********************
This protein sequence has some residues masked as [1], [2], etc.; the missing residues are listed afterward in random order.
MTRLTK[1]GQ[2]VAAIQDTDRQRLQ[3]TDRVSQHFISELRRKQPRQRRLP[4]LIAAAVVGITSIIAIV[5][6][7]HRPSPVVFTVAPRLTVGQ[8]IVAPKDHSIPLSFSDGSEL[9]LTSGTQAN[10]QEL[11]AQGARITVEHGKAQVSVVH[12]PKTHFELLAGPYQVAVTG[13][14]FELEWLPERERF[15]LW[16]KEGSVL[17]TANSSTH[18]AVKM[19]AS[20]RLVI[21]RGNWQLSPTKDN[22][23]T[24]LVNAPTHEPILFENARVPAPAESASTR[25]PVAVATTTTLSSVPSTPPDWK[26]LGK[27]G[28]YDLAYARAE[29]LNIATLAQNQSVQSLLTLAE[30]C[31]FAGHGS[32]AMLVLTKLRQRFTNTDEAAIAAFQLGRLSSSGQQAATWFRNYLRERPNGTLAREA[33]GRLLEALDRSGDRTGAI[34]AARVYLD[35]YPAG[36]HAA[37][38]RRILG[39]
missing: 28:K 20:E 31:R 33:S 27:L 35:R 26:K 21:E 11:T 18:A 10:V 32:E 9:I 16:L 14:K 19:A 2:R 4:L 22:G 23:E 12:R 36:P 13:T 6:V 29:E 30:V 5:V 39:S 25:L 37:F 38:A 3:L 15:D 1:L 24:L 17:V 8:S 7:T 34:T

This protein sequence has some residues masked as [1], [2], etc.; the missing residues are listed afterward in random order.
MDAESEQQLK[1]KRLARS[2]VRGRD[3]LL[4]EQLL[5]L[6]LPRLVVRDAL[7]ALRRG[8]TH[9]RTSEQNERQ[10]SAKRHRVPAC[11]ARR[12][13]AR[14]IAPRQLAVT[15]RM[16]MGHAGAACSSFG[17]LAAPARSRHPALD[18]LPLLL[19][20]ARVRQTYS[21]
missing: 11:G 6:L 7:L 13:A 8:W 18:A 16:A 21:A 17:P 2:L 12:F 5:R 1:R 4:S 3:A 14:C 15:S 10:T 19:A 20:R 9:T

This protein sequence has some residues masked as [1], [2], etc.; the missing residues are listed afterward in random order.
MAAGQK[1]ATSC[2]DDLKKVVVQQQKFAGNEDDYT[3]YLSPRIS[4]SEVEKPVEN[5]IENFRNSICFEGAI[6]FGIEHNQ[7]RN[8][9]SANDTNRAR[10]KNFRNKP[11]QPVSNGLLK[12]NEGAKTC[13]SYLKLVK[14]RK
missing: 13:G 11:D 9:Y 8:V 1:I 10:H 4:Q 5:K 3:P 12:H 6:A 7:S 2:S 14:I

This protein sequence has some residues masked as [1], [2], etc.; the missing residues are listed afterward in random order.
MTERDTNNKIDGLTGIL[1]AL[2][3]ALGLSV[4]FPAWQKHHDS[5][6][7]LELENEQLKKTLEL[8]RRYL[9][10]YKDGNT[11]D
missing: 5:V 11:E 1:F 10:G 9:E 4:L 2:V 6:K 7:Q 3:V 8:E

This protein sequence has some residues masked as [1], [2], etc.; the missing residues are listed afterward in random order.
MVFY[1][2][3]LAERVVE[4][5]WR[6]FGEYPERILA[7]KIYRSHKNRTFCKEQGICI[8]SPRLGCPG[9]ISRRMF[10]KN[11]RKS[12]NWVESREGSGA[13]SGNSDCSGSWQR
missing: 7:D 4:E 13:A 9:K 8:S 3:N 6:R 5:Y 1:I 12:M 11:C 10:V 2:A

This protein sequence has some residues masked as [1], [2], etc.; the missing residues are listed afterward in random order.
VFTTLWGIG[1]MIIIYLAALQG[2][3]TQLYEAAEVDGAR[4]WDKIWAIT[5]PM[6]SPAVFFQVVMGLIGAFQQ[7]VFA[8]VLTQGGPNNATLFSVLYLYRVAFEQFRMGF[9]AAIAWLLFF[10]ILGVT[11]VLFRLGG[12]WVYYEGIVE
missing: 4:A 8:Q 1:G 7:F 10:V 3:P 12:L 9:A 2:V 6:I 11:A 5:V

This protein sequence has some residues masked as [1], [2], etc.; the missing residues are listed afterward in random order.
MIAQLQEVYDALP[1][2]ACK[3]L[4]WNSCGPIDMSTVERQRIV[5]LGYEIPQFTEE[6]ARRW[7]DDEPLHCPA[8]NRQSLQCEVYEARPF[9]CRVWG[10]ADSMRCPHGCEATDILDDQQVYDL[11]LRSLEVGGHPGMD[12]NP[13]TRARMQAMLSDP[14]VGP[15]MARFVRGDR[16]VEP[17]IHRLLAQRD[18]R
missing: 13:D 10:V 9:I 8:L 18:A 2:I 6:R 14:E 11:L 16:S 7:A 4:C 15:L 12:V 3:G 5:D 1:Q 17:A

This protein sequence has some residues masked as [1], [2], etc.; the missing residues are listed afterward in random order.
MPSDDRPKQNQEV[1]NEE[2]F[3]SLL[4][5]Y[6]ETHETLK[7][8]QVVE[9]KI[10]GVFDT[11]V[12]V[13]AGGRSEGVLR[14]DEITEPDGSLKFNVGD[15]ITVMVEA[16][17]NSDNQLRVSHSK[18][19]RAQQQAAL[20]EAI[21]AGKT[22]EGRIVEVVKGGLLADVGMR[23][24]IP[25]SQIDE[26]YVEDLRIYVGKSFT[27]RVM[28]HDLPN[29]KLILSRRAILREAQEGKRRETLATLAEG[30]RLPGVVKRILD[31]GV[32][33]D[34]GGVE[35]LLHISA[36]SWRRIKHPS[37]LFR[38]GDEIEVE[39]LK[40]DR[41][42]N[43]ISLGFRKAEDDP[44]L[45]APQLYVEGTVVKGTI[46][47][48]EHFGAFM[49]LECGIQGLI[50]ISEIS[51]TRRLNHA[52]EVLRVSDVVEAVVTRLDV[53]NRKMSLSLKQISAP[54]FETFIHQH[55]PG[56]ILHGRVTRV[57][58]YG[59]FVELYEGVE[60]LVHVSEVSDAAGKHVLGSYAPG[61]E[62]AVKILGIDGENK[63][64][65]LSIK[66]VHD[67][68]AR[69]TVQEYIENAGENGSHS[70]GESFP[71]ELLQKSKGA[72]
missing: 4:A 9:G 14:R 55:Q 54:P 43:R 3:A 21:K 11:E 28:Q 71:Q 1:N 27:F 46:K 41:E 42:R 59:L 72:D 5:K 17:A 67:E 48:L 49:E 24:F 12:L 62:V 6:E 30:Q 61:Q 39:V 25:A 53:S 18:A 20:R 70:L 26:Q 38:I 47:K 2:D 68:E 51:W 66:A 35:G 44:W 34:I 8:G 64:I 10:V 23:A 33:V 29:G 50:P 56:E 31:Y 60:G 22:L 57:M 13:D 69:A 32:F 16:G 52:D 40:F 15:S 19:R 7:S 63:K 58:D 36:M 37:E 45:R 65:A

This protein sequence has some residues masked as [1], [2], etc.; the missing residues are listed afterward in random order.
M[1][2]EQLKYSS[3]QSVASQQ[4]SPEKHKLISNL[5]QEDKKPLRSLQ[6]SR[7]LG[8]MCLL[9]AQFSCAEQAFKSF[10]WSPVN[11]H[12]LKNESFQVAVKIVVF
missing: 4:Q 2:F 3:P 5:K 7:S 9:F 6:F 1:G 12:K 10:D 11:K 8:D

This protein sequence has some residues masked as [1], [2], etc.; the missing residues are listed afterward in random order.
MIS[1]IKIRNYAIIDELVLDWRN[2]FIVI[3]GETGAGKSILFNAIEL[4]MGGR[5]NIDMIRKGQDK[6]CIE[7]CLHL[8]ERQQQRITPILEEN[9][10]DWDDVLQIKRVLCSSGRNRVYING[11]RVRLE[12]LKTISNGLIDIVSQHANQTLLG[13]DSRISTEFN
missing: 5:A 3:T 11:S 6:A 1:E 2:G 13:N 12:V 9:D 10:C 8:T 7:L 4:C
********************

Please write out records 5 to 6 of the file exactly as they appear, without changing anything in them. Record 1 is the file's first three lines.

This protein sequence has some residues masked as [1], [2], etc.; the missing residues are listed afterward in random order.
MVFY[1][2][3]LAERVVE[4][5]WR[6]FGEYPERILA[7]KIYRSHKNRTFCKEQGICI[8]SPRLGCPG[9]ISRRMF[10]KN[11]RKS[12]NWVESREGSGA[13]SGNSDCSGSWQR
missing: 7:D 4:E 13:A 9:K 8:S 3:N 6:R 5:Y 1:I 12:M 11:C 10:V 2:A

This protein sequence has some residues masked as [1], [2], etc.; the missing residues are listed afterward in random order.
VFTTLWGIG[1]MIIIYLAALQG[2][3]TQLYEAAEVDGAR[4]WDKIWAIT[5]PM[6]SPAVFFQVVMGLIGAFQQ[7]VFA[8]VLTQGGPNNATLFSVLYLYRVAFEQFRMGF[9]AAIAWLLFF[10]ILGVT[11]VLFRLGG[12]WVYYEGIVE
missing: 4:A 8:Q 1:G 7:F 10:V 3:P 12:L 9:A 2:V 6:I 11:A 5:V